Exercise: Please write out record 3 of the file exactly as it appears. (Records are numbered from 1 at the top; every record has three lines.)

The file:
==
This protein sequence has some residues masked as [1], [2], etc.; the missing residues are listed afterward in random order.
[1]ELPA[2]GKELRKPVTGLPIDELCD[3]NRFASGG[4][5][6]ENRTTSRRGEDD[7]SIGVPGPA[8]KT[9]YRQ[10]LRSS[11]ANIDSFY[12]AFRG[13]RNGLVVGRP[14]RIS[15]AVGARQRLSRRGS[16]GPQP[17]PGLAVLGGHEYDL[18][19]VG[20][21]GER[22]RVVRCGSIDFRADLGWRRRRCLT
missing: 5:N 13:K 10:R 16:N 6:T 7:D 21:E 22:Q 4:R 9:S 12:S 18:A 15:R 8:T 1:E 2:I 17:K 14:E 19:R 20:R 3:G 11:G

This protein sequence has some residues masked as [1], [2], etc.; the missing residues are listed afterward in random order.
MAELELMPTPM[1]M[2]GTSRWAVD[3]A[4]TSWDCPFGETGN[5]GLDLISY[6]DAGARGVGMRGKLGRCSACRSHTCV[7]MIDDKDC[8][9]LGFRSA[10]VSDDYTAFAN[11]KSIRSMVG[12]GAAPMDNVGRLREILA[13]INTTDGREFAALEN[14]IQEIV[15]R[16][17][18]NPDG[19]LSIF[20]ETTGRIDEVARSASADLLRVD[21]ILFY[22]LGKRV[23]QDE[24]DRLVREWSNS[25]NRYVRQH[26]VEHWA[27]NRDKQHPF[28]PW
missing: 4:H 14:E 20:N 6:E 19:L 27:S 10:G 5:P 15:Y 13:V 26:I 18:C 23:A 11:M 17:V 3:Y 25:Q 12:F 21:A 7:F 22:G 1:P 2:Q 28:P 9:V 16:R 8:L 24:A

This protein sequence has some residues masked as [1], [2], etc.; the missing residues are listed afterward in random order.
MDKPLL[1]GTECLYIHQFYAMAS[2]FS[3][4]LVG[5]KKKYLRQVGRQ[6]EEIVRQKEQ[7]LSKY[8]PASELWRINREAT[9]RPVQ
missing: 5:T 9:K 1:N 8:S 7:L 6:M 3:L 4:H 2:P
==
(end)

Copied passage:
This protein sequence has some residues masked as [1], [2], etc.; the missing residues are listed afterward in random order.
MDKPLL[1]GTECLYIHQFYAMAS[2]FS[3][4]LVG[5]KKKYLRQVGRQ[6]EEIVRQKEQ[7]LSKY[8]PASELWRINREAT[9]RPVQ
missing: 5:T 9:K 1:N 8:S 7:L 6:M 3:L 4:H 2:P